Michael, Ramiro, and Rafael, cross country is a very tough sport, could you please tell us what you did to portray the shape and conditions of your characters before, during, and after reach competition?
Martinez: So I had run cross country for one year in my freshman year of college, and I had some understanding of what it was, right? But it was more for recreational purposes, just for me to learn what this is, just to get out and try something new. Two years later is when I got the role in McFarland. We went to training, and this was the real cross country. I mean every day, five to six, sometimes seven days a week just running.
Aguero: It was like P90X on steroids.
Martinez: It was just ridiculous. And I think we all, especially me, had a new appreciation for the sport of cross country, because it really is a difficult sport. It’s mind over body, and it’s incredible. And I admire the sport so much that I run every day, now.
Aguero: It also helps if you have a group of boys that you know push you, and don’t let you give up.
Rodriguez: It’s really funny because they had one month and a half, and I only had one week. One week. But I mean, I guess my part didn’t really have to do a lot of running, but yeah, I did. Um, but I never did cross country. I did track and soccer, of course, but after training with these guys, after training with Master College, it was amazing. And I sometimes just put on my shoes and go run, also. And like it’s really a good sport. Like I like it. I can say it’s my second favorite, now.
It looks like you all have prior athletic training, but no acting experience, so please talk to us about the learning curve in both areas?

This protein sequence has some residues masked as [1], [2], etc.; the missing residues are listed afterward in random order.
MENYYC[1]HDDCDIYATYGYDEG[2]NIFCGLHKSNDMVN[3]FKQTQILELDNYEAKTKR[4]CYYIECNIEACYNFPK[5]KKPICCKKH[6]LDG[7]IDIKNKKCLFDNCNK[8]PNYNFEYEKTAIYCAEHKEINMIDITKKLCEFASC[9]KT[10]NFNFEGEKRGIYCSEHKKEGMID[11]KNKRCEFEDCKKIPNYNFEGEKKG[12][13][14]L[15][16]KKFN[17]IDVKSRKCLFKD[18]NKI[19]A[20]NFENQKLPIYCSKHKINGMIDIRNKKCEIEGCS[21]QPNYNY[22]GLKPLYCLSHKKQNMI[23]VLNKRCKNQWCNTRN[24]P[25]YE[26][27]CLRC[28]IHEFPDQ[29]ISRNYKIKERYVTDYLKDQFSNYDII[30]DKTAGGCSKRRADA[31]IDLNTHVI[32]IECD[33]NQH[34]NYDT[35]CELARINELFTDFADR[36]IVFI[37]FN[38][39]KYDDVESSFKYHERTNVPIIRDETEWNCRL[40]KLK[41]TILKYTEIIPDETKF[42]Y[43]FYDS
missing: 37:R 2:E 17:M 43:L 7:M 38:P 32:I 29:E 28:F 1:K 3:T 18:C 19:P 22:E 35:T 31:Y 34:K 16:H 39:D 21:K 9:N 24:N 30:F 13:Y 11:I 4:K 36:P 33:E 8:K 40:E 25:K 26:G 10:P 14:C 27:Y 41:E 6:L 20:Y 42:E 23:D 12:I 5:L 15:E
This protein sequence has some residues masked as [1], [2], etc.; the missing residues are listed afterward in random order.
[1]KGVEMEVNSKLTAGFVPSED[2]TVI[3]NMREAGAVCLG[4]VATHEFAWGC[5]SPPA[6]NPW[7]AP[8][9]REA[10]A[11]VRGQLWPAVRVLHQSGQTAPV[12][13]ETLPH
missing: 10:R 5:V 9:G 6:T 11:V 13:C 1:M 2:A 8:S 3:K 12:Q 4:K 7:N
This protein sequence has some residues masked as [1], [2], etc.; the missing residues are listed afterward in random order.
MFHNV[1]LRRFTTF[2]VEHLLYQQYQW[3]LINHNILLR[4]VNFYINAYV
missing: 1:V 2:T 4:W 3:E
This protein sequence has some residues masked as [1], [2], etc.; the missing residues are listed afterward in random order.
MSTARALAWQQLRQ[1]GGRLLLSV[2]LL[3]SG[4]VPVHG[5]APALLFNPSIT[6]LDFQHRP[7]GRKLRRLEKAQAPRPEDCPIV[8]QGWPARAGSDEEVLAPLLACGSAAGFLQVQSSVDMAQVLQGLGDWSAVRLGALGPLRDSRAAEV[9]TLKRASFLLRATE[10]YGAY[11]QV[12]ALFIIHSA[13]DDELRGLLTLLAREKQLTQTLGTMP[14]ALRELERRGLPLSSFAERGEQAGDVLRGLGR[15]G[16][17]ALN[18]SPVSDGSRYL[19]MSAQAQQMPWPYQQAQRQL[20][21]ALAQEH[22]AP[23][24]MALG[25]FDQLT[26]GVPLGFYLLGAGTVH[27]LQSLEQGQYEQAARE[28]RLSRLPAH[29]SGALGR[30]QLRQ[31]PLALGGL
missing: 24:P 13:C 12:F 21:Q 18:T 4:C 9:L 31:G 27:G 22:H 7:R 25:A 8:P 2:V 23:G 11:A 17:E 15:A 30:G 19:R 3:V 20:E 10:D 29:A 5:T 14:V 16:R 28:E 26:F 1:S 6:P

Rodriguez: I was really intimidated, because like I mean in McFarland, we don’t have resources to act or anything, you know? And like Niki Caro and executive producer Mario, he really – they really pushed me. They really – they said, “Oh, we have your back, like anything you need,” like with the – and then like next thing you know, like two or three weeks into filming, they fired the acting coach. I’m like: what?
I was like: I thought you guys had my back? You know, like I mean it’s a great experience, and I mean I had Mr. Diaz, Danny Diaz as a counselor in high school. It was just amazing, like knowing him and like having conversations with him when I got in trouble, like really helped me to portray him and everything. It was nice.
Martinez: Well, there’s certainly some – not some – very intimidating; a lot of trepidation portraying a real person. Because it’s very scary. You never want to, you know, offend anybody, or just you always want to remain true, and uh… But like I said, like Michael was saying, as soon as I met – or we met our counterparts, it was just easy from there. It was just very scary, but as soon as we met – when we met who – we got to know who they were, and it was just so much easier to go on from there.